Like a crystal, the work that you see here grew almost as if by natural forces out of the site.
Surely, I had spread the word that I was looking for scrap iron, searched dumpsters and scrap graveyards, contacted the farmers around. My thought was that this material, having been torn down from original functions, left to rot, would be reintroduced the possibilities of shaping its own future manifestation. I felt the urge to gather things together, believing that the different bits and pieces would manifest their inner logic and resilience and grow, blossom (of væmið?) into crystalisations that would build up a logical inner sense. What has been torn down, would be torn up.
This could only make sense rooted within a local context, and I was assisted by a local driver and (krana- og vörubílstjóri) – who much to my amazement suggested humongous items, that I had for obvious reasons outruled due to their bulk.
The sculpture took a crucial leap in scale, the whole idea resting on a foundation of two giant steal beams. Their crossing marks a crucial point of departure, roots the rising sculpture within a very particular place.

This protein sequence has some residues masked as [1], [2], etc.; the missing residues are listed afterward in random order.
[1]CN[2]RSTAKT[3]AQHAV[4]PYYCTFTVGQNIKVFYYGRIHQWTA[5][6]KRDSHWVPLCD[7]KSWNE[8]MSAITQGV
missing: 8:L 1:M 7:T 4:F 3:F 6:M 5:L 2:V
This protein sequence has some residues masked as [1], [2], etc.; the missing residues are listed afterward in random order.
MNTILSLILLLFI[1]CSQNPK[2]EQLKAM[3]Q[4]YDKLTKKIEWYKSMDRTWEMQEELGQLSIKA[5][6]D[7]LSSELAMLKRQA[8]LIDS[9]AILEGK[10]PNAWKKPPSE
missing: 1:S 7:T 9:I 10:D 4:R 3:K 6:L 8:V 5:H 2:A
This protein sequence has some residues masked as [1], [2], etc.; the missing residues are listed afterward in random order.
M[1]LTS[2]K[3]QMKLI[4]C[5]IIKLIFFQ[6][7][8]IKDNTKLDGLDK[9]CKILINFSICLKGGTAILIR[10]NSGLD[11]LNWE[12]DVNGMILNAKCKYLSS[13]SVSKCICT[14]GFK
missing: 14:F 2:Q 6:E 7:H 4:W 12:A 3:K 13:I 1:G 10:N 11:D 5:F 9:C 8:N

The elements ascended from there in a very common-sense, almost practical fashion, the old capelin silo standing firmly on for legs on top of the cross. I had foreseen some kind of a body, hence the symmetrical rule of thumb in the process of bringing pairs of items together, beginning with two huge truck floors resting face to face on the silo. Then two giant showels, two wagons, a boat wagon paired with a truckbody, on top of that a refrigirator and finally ... a chair.
These were laid on the floor of the harbour, wielded together and finally erected on top of the base structure.
Aesthetics as we commonly talk about it was never a motor in the process, the various items were supposed to be able to manifest whatever form they demanded out of gravity, the inner balance of the different pieces and elements coming together.
Nevertheless, in hinsight, it appeared and reflected a surprising reflection of man’s challenge, life and battle on excatly that site; how you choose a place, how you capture whatever that place offers from the sea, guarding it untill it is showeled up and away, untill it scales down, reaching the human realm by ending up in someone’s fridge – and finally you pracitacally feel the person sitting in the kitchen chair, nourished and energized by whatever started in the x below.
The sculpture has now withstood particularly bad weathers during it’s first winter – but still stands strong and unmoved, reflecting at least to me its inner balance, power and resilience, echoing beginning and end of life’s history on the site and essentially, life’s circle.